Born: 7 April 1920
Died:11 December 2012
- He was Rabindra Shankar Chowdhury, his name often preceded by the title Pandit (Master) and “Sitar maestro”, was an Indian musician and a composer of Hindustani classical music.
- He was the best-known proponent of the sitar in the second half of the 20th century and influenced many other musicians throughout the world.
- He was awarded India’s highest civilian honour, the Bharat Ratna in 1999.
- He gave up dancing in 1938 to study sitar playing under court musician Allauddin Khan.
- After finishing his studies in 1944, he worked as a composer, creating the music for the Apu Trilogy by Satyajit Ray, and was music director of All India Radio, New Delhi, from 1949 to 1956.
- In 1956, Shankar began to tour Europe and the Americas playing Indian classical music and increased its popularity there in the 1960s through teaching, performance, and his association with violinist Yehudi Menuhin and Beatles guitarist George Harrison.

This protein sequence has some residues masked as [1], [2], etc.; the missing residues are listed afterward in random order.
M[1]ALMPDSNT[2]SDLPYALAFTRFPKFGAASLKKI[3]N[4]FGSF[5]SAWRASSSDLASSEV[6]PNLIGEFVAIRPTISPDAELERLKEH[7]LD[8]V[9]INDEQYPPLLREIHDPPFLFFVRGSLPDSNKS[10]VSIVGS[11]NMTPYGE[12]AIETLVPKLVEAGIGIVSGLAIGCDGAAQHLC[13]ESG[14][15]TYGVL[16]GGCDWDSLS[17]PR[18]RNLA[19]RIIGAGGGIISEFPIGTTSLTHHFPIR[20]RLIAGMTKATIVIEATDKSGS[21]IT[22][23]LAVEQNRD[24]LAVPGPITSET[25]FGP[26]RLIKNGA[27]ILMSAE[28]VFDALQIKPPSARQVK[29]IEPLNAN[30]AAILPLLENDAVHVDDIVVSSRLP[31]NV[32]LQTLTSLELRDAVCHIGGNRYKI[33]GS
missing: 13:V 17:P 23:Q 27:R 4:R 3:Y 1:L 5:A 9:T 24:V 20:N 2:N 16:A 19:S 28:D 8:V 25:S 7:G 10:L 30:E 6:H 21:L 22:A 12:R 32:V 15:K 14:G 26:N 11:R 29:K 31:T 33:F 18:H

- His influence on the latter helped popularize the use of Indian instruments in pop music in the latter half of the 1960s. Shankar engaged Western music by writing compositions for sitar and orchestra, and toured the world in the 1970s and 1980s.
- From 1986 to 1992, he served as a nominated member of Rajya Sabha, the upper chamber of the Parliament of India. He continued to perform until the end of his life.
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April 7, 2019